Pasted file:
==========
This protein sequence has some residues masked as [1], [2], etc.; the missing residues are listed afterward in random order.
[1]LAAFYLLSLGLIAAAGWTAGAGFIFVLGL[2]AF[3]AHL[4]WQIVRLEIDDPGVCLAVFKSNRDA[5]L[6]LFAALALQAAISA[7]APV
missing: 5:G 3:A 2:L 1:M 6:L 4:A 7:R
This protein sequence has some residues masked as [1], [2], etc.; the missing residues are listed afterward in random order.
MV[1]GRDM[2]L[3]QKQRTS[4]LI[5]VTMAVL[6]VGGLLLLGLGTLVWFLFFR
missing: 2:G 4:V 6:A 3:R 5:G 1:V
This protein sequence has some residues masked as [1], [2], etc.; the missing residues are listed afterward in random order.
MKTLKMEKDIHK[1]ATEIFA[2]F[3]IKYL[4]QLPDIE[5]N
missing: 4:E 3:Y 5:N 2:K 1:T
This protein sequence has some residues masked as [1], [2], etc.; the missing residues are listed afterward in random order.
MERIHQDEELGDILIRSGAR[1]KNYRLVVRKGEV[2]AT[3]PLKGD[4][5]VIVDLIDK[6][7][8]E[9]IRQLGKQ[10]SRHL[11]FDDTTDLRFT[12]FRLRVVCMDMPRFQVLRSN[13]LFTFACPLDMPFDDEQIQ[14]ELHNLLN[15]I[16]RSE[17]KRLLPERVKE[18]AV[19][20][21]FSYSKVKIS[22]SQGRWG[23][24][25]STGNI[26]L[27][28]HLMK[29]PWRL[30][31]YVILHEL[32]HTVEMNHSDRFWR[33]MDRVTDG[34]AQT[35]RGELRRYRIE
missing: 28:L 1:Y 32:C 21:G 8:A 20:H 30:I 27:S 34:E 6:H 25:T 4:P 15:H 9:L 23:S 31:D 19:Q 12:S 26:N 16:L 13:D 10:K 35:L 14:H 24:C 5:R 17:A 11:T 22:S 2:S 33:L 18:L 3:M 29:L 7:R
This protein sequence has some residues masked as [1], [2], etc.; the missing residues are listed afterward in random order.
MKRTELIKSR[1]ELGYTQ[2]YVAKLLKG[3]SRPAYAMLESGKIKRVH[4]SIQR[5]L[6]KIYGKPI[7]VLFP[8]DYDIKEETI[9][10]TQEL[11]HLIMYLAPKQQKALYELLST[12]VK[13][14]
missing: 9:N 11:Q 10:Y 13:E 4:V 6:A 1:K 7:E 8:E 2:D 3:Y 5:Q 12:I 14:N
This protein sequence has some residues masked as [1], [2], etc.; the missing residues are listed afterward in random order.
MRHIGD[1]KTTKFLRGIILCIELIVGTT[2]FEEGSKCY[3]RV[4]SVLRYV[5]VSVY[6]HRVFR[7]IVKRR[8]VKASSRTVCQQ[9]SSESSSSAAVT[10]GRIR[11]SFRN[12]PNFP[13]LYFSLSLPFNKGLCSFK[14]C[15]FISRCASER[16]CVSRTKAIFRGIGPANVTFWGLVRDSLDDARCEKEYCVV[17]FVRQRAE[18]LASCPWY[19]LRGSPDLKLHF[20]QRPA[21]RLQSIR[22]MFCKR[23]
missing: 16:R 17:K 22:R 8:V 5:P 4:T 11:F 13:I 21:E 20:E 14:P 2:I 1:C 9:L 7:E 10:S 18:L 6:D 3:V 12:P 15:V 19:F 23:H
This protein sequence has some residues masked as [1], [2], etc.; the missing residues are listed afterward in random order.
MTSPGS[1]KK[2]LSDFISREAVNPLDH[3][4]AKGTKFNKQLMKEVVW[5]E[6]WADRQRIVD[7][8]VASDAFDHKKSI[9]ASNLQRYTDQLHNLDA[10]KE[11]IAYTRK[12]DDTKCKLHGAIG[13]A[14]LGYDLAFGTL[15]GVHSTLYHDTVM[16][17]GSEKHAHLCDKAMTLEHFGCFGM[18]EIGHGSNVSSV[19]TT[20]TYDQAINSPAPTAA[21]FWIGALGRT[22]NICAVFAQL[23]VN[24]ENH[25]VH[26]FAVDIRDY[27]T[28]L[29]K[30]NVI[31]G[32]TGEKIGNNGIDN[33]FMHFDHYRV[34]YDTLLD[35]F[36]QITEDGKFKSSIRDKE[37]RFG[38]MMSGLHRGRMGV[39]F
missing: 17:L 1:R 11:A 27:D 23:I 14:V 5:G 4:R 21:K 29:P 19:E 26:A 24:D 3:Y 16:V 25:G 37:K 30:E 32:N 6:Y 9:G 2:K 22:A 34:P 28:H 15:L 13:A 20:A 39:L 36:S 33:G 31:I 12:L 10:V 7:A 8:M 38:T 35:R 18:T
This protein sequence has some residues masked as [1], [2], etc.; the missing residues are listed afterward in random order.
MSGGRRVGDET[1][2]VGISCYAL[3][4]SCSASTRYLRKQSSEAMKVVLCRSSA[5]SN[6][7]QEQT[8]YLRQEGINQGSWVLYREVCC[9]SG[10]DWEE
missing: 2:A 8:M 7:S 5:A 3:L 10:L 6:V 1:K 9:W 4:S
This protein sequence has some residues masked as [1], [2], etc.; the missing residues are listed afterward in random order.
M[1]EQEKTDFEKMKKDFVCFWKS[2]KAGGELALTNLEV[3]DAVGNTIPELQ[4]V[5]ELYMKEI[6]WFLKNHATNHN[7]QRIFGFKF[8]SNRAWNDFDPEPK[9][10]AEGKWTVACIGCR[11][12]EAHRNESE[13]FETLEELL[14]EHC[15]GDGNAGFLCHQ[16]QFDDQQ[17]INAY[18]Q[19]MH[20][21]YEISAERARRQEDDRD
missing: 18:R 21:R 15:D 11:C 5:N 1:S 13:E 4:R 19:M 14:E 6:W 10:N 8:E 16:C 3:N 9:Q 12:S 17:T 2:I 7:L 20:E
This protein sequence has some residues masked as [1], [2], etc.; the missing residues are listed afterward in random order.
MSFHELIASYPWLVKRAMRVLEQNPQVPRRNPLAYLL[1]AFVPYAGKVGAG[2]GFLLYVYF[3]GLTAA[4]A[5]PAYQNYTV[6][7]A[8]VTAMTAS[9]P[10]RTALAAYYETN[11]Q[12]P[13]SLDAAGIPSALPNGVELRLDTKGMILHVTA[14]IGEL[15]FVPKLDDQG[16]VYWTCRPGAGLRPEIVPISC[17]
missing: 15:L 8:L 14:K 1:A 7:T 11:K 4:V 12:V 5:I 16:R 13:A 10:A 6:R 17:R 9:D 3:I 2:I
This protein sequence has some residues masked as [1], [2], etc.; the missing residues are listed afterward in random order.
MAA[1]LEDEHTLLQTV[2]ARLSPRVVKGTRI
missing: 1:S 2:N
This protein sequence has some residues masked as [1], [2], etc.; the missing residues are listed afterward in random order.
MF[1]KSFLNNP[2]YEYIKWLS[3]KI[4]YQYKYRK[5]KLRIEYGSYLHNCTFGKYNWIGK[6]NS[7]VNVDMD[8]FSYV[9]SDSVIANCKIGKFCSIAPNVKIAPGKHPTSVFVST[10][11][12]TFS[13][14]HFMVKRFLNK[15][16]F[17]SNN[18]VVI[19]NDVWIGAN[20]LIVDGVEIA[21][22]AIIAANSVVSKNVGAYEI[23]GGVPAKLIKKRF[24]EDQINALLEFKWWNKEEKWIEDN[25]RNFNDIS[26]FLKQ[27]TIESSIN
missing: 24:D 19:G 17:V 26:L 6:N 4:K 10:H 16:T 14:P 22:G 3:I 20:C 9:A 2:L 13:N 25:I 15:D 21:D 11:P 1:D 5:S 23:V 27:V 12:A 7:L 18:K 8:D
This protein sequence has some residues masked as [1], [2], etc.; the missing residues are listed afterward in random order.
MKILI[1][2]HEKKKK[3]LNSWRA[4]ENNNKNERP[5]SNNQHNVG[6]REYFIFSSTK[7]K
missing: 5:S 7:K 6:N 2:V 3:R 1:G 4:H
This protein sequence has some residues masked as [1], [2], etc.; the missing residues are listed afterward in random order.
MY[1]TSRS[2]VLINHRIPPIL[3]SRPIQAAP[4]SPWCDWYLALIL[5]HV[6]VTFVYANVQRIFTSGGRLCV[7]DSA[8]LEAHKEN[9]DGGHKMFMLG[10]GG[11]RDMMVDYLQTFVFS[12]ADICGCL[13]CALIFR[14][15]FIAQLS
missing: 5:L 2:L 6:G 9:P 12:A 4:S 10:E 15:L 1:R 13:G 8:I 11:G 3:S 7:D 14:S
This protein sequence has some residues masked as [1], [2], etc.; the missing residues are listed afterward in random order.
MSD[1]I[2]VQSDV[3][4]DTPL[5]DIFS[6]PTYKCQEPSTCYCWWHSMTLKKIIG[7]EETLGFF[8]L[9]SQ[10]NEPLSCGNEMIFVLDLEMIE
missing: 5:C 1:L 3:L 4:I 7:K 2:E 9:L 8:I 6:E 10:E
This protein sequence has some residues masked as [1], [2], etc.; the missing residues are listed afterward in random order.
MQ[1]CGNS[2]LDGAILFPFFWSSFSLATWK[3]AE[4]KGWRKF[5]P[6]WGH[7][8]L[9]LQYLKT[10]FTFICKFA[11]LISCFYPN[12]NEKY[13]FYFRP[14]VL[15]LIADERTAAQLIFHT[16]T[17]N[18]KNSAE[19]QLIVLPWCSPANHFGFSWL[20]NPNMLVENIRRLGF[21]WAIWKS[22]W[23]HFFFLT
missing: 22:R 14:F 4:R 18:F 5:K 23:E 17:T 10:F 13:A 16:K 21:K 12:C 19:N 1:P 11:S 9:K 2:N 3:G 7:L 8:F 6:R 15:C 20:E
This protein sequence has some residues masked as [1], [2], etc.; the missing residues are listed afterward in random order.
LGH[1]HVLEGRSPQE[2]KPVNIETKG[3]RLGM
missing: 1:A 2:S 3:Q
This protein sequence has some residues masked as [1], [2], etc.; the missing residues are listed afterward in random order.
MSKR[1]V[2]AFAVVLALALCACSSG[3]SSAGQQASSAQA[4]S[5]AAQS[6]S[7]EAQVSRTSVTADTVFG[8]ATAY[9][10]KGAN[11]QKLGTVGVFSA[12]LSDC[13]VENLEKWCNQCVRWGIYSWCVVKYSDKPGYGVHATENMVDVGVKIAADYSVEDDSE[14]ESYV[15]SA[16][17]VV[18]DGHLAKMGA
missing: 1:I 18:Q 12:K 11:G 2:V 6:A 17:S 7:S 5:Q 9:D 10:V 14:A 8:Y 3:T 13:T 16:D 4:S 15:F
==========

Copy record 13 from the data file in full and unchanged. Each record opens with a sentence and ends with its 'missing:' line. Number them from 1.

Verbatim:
This protein sequence has some residues masked as [1], [2], etc.; the missing residues are listed afterward in random order.
MKILI[1][2]HEKKKK[3]LNSWRA[4]ENNNKNERP[5]SNNQHNVG[6]REYFIFSSTK[7]K
missing: 5:S 7:K 6:N 2:V 3:R 1:G 4:H